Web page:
By Michelle Malkin
The resignation of Florida Education Commissioner Tony Bennett couldn’t have come at a better time. His disgraceful grade-fixing scandal is the perfect symbol of all that’s wrong with the federal education schemes peddled by Bennett and his mentor, former GOP Gov. Jeb Bush: phony academic standards, crony contracts, big-government and big-business collusion masquerading as “reform”.
Bennett stepped down Thursday after the Associated Press reported that he had meddled with charter school accountability ratings in Indiana last fall while serving as that state’s schools superintendent. The beneficiary of his intervention? Big GOP donor and charter school operator Christel DeHaan, who has forked over nearly $3 million to Republicans (including $130,000 to Bennett).
DeHaan’s Christel House Academy charter school magically went from a “C” rating to an “A” rating despite failing 10th-grade math scores. An abysmal 33 percent of the school’s 10th-grade Algebra I students passed. Note: The school uses the widely panned elementary-level Everyday Math curriculum (which I’ve exposed in previous columns) and a newfangled secondary program called the Carnegie Learning Math Series, whose website prominently brags that its “courses were developed to align to the Common Core State Standards for Mathematics.” More on that in a moment.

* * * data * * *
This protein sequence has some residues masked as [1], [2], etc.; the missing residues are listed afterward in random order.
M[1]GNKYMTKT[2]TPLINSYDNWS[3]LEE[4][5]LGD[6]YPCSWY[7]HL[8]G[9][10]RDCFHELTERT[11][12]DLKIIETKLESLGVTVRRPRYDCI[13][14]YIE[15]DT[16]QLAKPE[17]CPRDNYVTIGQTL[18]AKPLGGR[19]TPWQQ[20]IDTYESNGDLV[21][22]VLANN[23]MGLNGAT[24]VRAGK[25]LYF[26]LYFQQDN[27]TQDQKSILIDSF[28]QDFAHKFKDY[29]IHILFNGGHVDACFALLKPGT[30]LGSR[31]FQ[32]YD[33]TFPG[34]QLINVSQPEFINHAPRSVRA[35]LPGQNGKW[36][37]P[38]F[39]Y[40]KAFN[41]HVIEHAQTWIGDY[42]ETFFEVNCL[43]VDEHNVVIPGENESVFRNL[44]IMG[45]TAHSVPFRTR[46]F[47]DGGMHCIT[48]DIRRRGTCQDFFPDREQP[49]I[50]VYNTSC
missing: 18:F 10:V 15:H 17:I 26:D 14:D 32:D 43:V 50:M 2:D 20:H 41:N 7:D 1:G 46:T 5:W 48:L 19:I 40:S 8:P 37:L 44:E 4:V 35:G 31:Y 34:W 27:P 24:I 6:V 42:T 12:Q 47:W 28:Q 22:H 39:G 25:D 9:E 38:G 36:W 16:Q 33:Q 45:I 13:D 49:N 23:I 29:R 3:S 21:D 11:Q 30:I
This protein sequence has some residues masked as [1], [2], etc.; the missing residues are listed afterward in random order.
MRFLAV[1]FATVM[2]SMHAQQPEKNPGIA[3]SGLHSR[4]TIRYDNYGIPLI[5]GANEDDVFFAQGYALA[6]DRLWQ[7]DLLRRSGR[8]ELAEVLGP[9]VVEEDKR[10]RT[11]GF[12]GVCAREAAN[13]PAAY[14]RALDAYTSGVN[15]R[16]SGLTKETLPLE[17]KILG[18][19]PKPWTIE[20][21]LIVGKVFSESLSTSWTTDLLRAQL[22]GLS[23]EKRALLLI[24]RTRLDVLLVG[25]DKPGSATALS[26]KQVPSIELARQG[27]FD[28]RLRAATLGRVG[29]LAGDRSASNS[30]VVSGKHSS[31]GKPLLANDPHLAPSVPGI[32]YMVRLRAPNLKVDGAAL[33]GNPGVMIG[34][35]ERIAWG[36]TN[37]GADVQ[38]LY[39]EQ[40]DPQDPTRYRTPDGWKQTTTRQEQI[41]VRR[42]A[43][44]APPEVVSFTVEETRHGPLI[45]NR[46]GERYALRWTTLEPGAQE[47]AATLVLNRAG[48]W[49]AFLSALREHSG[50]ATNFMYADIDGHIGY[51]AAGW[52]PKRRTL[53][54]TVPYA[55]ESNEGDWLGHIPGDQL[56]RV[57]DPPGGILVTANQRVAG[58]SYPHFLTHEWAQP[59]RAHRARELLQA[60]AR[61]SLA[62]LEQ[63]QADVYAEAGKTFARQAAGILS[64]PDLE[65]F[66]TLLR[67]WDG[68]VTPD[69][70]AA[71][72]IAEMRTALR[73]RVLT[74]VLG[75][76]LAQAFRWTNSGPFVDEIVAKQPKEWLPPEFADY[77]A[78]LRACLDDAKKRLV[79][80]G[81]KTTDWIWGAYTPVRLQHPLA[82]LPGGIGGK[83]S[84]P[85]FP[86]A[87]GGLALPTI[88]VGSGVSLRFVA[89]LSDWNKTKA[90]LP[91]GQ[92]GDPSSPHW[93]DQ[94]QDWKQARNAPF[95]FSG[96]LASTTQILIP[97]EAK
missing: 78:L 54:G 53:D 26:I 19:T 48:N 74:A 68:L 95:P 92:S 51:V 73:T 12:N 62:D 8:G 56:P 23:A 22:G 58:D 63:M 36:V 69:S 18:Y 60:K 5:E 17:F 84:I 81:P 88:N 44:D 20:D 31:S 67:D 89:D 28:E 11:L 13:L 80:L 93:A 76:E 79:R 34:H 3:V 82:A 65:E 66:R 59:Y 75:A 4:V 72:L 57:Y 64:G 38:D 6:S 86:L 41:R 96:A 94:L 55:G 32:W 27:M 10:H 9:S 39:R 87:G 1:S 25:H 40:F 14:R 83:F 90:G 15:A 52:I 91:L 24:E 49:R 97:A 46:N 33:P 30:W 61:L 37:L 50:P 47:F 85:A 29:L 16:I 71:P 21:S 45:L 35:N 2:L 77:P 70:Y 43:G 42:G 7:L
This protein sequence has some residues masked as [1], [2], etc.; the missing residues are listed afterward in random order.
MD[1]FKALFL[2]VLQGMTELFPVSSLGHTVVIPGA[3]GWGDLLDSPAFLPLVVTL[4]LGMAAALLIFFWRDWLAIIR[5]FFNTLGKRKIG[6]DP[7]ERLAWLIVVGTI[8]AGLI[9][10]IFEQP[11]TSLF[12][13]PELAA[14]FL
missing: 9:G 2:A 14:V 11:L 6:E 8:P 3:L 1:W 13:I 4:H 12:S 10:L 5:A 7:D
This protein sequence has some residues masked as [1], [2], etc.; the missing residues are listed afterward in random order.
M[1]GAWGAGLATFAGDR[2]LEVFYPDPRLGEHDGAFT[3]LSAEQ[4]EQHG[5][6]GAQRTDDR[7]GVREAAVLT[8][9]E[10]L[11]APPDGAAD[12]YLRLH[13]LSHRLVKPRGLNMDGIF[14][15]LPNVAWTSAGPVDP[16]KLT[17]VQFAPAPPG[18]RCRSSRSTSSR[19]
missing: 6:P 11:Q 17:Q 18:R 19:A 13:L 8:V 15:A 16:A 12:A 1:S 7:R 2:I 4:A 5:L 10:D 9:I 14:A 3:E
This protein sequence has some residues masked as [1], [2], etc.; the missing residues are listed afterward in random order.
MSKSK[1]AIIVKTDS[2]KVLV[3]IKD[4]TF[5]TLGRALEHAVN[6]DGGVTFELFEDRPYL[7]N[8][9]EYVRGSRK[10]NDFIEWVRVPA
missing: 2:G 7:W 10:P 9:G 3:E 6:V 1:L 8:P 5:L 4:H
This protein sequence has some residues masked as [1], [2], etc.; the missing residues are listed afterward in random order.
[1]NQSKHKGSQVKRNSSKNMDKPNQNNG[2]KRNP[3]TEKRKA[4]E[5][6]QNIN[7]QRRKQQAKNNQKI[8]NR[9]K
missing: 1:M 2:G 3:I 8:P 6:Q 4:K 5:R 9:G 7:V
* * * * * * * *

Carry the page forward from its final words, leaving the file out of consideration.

Emails showed that Bennett was far more concerned about how a low grade would look than about maintaining the integrity of the grading system. Evaluators “need to understand that anything less than an ‘A’ for Christel House compromises all of our accountability work,” Bennett complained. “This will be a HUGE problem for us,” he worried in another message obtained by the AP.
Cronyism and corruption come in all political stripes and colors. As a conservative parent of public charter school-educated children, I am especially appalled by these pocket-lining GOP elites who are giving grassroots education reformers a bad name and cashing in on their betrayal of limited-government principles.
It turns out that Bennett’s wife was hired by an outfit called “Charter Schools USA” to serve as a regional director in Florida. The group just happens to be the same one Bennett contracted with to operate schools in Indianapolis that the state had taken over. The Indianapolis Star reported: “Tina Bennett is now earning a paycheck from the company her husband handpicked to take over schools in Indiana, a decision that was very good for the company’s financial fortunes.” Like the Church Lady said: How conveeeenient!
Excellent charter schools across the country have a hard time as it is battling hostile public employee unions and far-left detractors. This dirty government scandal makes the fight for local and parental choice in education all the more difficult. Education analyst Jim Stergios at the Pioneer Institute sums up the damage caused: It’s “bad for accountability, for the public trust and for education reform.
“Amen. But instead of condemning his actions, the tone-deaf, ethics-blind Jeb Bush heaped praise on Bennett for his “leadership” after his resignation. Bush’s nonprofit vehicle, the Foundation for Excellence in Education, chimed in, as well, calling Bennett a “bold champion for students” and “a good man and a good friend.”